iyla: Oh yeah, that is funny, I love doing that, not having to stick with the persona really, being on stage, especially in the smaller venues like that, it is really fun to do that, and get them moving, singing with me, we all have a good time, that is something I learned by just being on the road, and enjoyed it, creating this shared experience with these new people a new venue every night. The fans are just wonderful.  

JH: How is that received for you, I mean a strong part of your demographic is young gay men, exactly what every up and coming Diva needs. I’m sure you the older gay crowd will have a lot to take from your work as well. I have to say this, I noticed last night that I was “THE OTHER” Straight guy there. 

iyla: Are you sure? I think there were at least 4 of you (laughing). But yes I LOVE MY GAY FANS, they are an inspiration. I have always wanted to talk about loving myself, and owning who I am, exactly who I am, and I think that idea is really appealing to those people, because of how I have been through that on my own. And my dream is for that message to get across to everyone be it in that community and outside of it as well. I also think it’s one of the biggest honors to have the community support you as an artist, because it is such a leading force for everything artistic in this culture in this country and beyond. It has been cool to travel, and see that there are a lot of different age groups as well on the tour, it  depended on the city and it was something that I honestly wasn’t expecting. And I think it was great, and an eye opener to reach this broad of an audience. So it means a lot, and it also ties back to the art, I’ve always been very art driven, my team is very art driven, whether it’s in the studio, writing the songs recording, or even on stage performing it. So it was super important to give them all a small taste of each thing. In the videos we are very art focused, but on stage yes, I do have a very different persona, and my quirks. And yes I talk directly to my supporters on Instagram, so it’s not really any different than when I’m on stage. So I encourage everyone to be their honest selves, and authentic at all times.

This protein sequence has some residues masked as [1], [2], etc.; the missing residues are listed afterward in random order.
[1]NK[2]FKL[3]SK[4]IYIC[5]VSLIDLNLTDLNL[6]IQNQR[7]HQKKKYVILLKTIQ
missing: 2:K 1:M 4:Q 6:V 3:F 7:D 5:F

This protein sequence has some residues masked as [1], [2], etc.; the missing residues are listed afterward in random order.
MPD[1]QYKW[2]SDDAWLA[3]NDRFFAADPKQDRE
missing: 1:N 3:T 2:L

Photo by Jeremy Hinks

JH: Yeah, I remember the first time I saw P!NK this was like, 20 years ago, but she would play her songs, then stop and talk to someone in the audience for a couple minutes, banter about their t-shirts, or whatever, then go back to playing her song after interacting with her fans for a few minutes. Last night I could see you doing that, I’m sure you played concerts in Los Angeles, and had friends there, or “regulars” but now there you are in cities not your own, and you are making yourself available to them, saying “hey, let’s talk” and you weren’t having this wall between yourself and your fans. 

iyla: Well, yes, I love them. I love connecting with them, and we can talk, and make the whole experience great for both of us. I don’t see my performances as being a one way street. People are there to enjoy my show, and I have really learned how much I can enjoy them, just being there, so, talking to them, putting myself out there, has turned out to be such an amazing part of the tour, I LOVE my fans, I love what they can give me, so that invisible wall between us, I don’t think it should be there if it is going to take away from everyone’s experience. 

JH: So, here is my final question I ask this of everyone I interview, and I think your response should be an interesting take, because you are just breaking into the industry, and from what you have learned on this tour. What would you say to that young person, who is gay, in the closet, scared, terrified to come out, maybe suicidal, and in that vulnerable place? (Her video for Shampoo kinda sucker punches you over this subject)

This video contains sensitive subject matter, viewer be advised 


iyla: Wow, what a question, I can’t even imagine being in that kind of situation myself, I can only empathize with people who are. I want them to be strong, to know that there is nothing more important in their lives than the experience of knowing who they are. Find your beauty, find ways to share it, people will see it, the right people will love it, and accept you for it. 

JH: Thank you so much for that, I hope to see you on the next time around, and I’ll expect a bigger venue for sure.



For even more music, check out iyla’s newest LP-  “Other Ways To Vent


Instagram @iyla

Twitter #iylablue


Photo by Jeremy Hinks
Screen shot from Flowers